Florida readers may know that a divorce can be most difficult for the youngest members of the family. Children often bear the emotional brunt of this decision, and while this transition will be complex, it is still possible to make this time of transition easier for every member of the family.
One of the ways that you can do this is by keeping your custody decisions out of the hands of the court. By opting not to litigate, you and your soon-to-be-ex-spouse can work on a parenting plan that will allow your children to thrive, even long after your divorce is final. This option allows you to factor in considerations for needs and issues that may be unique to your family.
Crafting a beneficial plan
The foundation of any successful parenting plan is the desire to protect the best interests of the children above all else. When parents can set aside temporary emotions and focus on what is best for the kids, it can lead to plans that work for years to come and benefit everyone in the family. As you are working to craft your parenting plan, you would be wise to consider the following issues:
- The details of the visitation schedule
- Holidays, vacations and summer breaks from school
- Where the child will spend most of his or her time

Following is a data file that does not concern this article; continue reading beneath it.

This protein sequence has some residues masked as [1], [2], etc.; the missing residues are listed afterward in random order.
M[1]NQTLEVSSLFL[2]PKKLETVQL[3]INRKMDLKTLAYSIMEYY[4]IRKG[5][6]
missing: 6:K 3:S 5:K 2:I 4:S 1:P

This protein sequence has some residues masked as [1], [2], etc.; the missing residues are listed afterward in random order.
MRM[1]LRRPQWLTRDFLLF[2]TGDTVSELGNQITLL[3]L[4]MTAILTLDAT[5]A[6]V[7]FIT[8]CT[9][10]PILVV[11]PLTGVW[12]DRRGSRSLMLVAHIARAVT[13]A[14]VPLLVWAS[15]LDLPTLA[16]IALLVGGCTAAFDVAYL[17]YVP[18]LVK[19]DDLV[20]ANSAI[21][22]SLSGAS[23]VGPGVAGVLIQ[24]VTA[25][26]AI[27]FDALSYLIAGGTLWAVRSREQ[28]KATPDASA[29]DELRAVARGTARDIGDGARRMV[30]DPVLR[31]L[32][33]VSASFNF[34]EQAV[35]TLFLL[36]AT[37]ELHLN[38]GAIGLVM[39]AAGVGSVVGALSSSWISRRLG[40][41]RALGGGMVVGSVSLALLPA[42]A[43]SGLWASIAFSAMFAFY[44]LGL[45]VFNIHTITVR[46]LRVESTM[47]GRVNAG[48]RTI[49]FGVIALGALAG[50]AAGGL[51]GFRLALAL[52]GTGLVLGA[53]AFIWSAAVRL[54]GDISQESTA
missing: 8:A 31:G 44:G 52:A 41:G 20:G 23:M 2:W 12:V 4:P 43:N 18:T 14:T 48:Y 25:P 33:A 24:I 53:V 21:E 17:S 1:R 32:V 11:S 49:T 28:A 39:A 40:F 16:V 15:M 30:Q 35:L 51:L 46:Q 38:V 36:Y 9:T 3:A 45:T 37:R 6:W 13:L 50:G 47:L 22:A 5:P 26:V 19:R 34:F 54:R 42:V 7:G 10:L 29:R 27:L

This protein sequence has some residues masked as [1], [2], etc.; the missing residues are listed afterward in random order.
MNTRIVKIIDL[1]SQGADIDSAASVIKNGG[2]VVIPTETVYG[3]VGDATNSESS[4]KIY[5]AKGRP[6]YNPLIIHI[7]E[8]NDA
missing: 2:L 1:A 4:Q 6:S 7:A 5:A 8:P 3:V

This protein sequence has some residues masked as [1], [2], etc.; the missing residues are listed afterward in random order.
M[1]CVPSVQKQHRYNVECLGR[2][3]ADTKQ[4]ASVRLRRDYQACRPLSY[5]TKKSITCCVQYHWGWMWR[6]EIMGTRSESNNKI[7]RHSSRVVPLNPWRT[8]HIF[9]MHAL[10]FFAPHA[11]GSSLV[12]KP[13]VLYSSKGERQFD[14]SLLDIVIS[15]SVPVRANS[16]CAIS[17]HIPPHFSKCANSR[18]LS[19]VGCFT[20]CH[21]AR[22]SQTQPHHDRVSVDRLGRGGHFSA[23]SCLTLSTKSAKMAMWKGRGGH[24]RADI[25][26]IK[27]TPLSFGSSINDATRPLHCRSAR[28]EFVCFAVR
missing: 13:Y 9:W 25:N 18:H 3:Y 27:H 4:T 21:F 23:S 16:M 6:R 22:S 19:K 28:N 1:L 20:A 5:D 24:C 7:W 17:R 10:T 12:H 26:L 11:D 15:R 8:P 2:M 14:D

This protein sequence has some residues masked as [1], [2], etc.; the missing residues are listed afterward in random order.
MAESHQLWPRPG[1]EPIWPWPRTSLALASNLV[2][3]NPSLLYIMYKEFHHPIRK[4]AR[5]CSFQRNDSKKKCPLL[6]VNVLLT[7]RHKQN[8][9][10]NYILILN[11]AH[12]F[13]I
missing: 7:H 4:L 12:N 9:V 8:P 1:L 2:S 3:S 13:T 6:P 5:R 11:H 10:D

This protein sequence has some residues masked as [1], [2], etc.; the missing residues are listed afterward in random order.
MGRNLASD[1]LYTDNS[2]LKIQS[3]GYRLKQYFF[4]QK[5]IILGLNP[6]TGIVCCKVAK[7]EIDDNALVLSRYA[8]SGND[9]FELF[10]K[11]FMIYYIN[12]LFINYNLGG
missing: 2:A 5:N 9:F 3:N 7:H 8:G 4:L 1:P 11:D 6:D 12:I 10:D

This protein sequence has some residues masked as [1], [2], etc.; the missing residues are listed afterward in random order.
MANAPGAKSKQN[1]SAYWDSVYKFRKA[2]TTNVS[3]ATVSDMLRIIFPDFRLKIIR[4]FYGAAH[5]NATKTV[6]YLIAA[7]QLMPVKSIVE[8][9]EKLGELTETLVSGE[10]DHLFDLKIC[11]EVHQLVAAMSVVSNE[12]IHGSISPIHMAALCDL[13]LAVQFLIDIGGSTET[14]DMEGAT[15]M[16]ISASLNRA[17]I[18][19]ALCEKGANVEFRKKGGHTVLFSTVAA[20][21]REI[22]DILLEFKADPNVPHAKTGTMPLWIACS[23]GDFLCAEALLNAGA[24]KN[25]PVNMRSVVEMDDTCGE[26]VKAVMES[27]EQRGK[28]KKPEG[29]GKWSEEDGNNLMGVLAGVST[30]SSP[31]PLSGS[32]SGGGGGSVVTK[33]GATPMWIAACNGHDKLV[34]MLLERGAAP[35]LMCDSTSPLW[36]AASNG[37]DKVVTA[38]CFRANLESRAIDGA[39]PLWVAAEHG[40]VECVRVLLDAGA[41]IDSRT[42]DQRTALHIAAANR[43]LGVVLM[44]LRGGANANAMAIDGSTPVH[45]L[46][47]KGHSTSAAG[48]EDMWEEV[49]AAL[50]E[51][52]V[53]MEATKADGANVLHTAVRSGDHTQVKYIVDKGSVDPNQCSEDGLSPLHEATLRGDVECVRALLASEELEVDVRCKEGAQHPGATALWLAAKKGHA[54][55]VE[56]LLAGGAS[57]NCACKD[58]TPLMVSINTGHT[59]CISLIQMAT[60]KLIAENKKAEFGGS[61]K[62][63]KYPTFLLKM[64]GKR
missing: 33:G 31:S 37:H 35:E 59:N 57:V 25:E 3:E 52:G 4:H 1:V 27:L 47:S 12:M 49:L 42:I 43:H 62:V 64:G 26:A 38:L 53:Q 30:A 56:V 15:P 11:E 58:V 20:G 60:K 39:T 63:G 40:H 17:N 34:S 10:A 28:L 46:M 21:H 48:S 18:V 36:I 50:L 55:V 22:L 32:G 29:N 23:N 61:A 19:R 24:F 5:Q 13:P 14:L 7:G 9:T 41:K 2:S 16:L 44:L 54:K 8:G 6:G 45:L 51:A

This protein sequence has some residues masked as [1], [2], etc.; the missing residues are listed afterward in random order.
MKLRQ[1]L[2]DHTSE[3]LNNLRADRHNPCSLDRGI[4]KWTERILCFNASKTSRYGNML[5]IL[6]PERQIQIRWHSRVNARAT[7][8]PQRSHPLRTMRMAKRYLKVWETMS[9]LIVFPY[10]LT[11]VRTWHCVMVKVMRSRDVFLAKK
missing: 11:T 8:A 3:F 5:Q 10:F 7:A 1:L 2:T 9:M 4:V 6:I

- School and visitation drop-off and pick-up procedures
- The right of one or both parents to make important decisions for the kids
- The handling and management of any future disputes
- How visitation with grandparents and other family members will work
All of the above are issues that all divorcing parents must confront and address. It is easy to allow emotions to drive decisions, but at the end of the day, the welfare of the children is the priority. When it comes to dealing with serious issues such as child custody, legal custody and visitation, you may find it helpful to work with someone who can help you protect your parental rights.
Protecting your role as the parent
Things will certainly change in your life after your divorce, but that does not mean that your role as an active, loving and involved parent will diminish. With a clear view on the future and the desire to protect your relationship with your kids, you can pursue a parenting plan that actually works long-term.
If you have questions about child custody or your parental rights, you may find it useful to seek a complete evaluation of your case before making any important decisions.